Developers on Apple’s Platforms Are Now Able to Increase Subscription Prices Without User Confirmation Once Per Year
Last month, Apple confirmed to Sarah Perez it was testing with Disney a new way for developers to increase the price of subscriptions without requiring user confirmation. Today, Apple launched that capability.
With this update, under certain specific conditions and with advance user notice, developers may also offer an auto-renewable subscription price increase, without the user needing to take action and without interrupting the service. The specific conditions for this feature are that the price increase doesn’t occur more than once per year, doesn’t exceed US$5 and 50% of the subscription price, or US$50 and 50% for an annual subscription price, and is permissible by local law. In these situations, Apple always notifies users of an increase in advance, including via email, push notification, and a message within the app. Apple will also notify users of how to view, manage, and cancel subscriptions if preferred.
With all those notifications, it sounds like this is a fair change with reasonable safeguards. But in the paragraph immediately prior, Apple gives the impression that opting back into a cancelled subscription is some kind of arduous process:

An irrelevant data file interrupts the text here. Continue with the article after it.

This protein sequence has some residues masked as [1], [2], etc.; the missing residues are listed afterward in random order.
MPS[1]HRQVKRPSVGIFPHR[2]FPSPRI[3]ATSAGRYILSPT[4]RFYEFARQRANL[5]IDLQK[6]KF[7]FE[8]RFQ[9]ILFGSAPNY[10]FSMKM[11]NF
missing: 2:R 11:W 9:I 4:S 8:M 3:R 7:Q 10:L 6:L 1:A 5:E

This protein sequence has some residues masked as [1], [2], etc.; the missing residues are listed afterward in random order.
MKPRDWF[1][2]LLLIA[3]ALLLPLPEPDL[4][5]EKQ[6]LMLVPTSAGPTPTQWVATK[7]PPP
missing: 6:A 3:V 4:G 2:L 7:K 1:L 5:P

Currently, when an auto-renewable subscription price is increased, subscribers must opt in before the price increase is applied. The subscription doesn’t renew at the next billing period for subscribers who didn’t opt in to the new price. This has led to some services being unintentionally interrupted for users and they must take steps to resubscribe within the app, from Settings on iPhone and iPad, or in the App Store on Mac.
If this experience is not so great for someone having to re-subscribe after failing to confirm they are okay with a new price, does it not also mean it is not ideal for someone unsubscribing from an app when they want to reject a price increase?
This is going to make a lot of people upset when their $10-per-month subscription can double within two years without their approval. People are going to remember how they feel when they figure that out. I know exactly how I reacted when my internet provider did that to me.
Scrupulous developers will avoid doing anything too extraordinary, but there are a whole lot of App Store developers abusing subscription pricing today. I think I understand the intent, but I do not like the sound of this.